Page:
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In this text feminist Cynthia Enloe shows that the people who become militarized are not just the obvious ones - executives and factory floor workers who make fighter planes, land mines, and intercontinental missiles. They are also the employees of food companies, toy companies, clothing companies, film studios, stock brokerages, and advertising agencies. Militarization is never gender-neutral, Enloe claims: it is a personal and political transformation that relies on ideas about femininty and masculinity. Films that equate action with war, condoms that are designed with a camouflage pattern, fashions that celebrate brass buttons and epaulettes, tomato soup that contains pasta shaped like Star Wars weapons - all of these contribute to miltaristic values that mould our culture in both war and peace. Taking an international look at the politics of masculinity, nationalism, and globalization, Enloe ranges from Japan to Korea, Serbia, Kosovo, Rwanda, Britain, Israel, the United States, and many points in between.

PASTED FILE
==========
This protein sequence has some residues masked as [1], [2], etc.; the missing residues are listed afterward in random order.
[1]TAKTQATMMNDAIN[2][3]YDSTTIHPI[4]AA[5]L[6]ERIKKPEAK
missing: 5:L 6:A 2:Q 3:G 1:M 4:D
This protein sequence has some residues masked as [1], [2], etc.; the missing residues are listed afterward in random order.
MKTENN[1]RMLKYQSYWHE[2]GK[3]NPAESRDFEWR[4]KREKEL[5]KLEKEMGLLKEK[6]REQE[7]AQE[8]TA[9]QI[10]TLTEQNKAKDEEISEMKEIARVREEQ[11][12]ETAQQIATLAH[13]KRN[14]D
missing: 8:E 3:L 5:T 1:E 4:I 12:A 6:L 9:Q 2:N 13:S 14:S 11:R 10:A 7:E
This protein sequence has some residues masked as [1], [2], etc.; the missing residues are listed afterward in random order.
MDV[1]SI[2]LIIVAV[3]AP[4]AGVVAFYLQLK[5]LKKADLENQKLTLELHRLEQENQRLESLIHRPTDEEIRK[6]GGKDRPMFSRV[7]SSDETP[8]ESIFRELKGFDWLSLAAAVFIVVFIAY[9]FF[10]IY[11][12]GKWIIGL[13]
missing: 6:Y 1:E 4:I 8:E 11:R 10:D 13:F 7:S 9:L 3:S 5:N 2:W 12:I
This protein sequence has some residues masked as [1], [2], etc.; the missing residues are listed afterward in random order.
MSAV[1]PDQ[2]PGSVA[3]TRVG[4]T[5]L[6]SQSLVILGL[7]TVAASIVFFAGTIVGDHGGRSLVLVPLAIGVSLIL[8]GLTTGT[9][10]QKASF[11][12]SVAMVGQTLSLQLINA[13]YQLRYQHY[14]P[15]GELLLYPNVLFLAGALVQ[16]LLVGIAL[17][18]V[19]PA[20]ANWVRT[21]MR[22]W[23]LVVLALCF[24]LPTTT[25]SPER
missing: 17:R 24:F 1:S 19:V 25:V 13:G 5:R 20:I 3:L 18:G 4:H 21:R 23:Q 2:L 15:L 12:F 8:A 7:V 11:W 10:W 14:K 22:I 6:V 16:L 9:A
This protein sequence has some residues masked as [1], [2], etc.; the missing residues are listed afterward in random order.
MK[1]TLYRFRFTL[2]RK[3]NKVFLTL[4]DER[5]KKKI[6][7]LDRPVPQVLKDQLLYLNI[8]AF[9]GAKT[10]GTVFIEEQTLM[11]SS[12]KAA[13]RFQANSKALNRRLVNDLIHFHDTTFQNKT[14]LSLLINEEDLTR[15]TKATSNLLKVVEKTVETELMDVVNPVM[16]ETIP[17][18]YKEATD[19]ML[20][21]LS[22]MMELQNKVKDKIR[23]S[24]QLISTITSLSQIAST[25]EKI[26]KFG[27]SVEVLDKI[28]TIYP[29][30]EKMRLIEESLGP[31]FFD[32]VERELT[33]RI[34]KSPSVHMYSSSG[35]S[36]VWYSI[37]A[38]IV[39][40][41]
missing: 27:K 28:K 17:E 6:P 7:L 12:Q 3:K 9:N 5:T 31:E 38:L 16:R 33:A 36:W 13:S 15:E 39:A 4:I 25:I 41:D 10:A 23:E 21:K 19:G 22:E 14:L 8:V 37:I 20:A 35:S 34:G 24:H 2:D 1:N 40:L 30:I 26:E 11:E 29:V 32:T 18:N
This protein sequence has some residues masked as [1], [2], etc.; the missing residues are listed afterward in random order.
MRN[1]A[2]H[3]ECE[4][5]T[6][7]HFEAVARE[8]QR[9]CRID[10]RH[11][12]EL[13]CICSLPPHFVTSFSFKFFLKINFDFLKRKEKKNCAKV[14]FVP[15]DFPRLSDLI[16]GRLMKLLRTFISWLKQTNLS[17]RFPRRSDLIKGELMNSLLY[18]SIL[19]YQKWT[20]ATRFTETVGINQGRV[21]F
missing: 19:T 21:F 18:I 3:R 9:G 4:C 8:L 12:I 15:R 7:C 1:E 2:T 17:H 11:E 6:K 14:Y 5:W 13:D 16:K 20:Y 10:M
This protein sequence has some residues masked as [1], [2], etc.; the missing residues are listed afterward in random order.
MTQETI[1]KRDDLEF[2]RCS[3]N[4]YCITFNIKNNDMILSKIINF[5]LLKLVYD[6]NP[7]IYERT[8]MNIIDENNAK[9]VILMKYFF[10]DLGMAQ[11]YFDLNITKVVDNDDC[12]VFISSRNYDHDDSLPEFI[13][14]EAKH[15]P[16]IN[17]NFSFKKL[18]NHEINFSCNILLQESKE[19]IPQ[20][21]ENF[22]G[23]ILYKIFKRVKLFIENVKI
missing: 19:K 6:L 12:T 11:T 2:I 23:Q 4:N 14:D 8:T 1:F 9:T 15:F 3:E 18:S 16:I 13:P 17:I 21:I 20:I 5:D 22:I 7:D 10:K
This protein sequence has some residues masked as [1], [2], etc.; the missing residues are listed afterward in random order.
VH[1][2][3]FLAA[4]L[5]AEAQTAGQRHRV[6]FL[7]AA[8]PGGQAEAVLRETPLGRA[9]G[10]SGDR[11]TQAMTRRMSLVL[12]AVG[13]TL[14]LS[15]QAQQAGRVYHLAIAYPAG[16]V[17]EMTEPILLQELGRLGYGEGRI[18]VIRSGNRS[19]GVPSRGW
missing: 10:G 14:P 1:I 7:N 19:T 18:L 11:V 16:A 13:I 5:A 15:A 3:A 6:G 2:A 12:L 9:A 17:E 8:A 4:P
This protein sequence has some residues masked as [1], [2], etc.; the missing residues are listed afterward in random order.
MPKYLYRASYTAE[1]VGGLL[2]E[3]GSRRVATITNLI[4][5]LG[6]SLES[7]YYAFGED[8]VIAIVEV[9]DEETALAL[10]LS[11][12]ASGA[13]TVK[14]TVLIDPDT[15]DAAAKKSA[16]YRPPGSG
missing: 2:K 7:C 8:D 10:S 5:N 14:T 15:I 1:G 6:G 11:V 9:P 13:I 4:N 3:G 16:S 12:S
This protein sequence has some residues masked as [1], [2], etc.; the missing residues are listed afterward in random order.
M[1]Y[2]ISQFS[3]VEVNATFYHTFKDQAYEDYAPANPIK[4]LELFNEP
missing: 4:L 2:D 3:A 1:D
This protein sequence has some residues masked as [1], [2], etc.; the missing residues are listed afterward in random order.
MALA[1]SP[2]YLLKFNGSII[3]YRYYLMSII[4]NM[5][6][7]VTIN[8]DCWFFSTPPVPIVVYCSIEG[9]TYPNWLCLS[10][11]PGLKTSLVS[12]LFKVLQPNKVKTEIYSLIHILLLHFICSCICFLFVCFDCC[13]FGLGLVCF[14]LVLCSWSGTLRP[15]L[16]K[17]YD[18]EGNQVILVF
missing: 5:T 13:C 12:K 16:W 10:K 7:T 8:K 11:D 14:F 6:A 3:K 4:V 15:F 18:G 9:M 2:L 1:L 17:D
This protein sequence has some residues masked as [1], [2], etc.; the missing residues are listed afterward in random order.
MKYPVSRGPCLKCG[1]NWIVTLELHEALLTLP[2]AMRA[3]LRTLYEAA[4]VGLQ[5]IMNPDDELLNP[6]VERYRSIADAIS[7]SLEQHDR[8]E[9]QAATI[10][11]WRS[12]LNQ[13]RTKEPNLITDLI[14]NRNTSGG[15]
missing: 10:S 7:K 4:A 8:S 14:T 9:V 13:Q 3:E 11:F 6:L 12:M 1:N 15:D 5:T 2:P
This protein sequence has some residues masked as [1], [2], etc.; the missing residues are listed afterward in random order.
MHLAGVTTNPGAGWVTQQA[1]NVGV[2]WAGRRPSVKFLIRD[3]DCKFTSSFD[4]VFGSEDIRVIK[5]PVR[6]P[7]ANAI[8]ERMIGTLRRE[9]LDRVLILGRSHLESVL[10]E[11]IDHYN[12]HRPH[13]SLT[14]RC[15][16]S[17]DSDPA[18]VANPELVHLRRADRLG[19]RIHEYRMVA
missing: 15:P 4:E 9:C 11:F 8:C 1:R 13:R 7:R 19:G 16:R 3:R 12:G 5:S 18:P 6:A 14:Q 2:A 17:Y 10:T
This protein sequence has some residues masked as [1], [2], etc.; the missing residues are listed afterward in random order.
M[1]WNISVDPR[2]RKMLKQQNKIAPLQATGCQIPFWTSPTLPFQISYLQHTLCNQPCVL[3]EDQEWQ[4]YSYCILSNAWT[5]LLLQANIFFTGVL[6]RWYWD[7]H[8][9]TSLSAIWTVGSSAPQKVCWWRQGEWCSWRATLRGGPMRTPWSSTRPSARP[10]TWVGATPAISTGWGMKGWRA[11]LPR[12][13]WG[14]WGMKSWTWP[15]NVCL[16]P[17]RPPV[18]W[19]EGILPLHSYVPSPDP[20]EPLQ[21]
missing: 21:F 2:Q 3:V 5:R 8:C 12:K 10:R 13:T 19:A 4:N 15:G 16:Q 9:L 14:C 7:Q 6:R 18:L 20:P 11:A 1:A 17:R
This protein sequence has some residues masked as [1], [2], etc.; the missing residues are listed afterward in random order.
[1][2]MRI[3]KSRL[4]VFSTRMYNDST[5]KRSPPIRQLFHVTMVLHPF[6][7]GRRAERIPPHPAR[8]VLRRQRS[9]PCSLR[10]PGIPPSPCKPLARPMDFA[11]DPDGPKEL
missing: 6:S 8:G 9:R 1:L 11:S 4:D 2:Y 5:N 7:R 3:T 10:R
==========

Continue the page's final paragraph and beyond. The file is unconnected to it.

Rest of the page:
She covers a broad variety of subjects: gays in the military, the history of "campfollowers", the politics of women who have sexually serviced male soldiers, married life in the military, military nurses, and the recruitment of women into the military.
Cynthia Enloe is Professor of Government at Clark University and author of The Morning After: Sexual Politics at the End of the Cold War (California, 1993), Bananas, Beaches and Bases: Making Feminist Sense of International Politics (California, 1990) and Does Khaki Become You? (1988). Cynthia Enloe won the Howard Zinn Lifetime Achievement in Peace Studies Award from the Peace and Justice Studies Association (PJSA).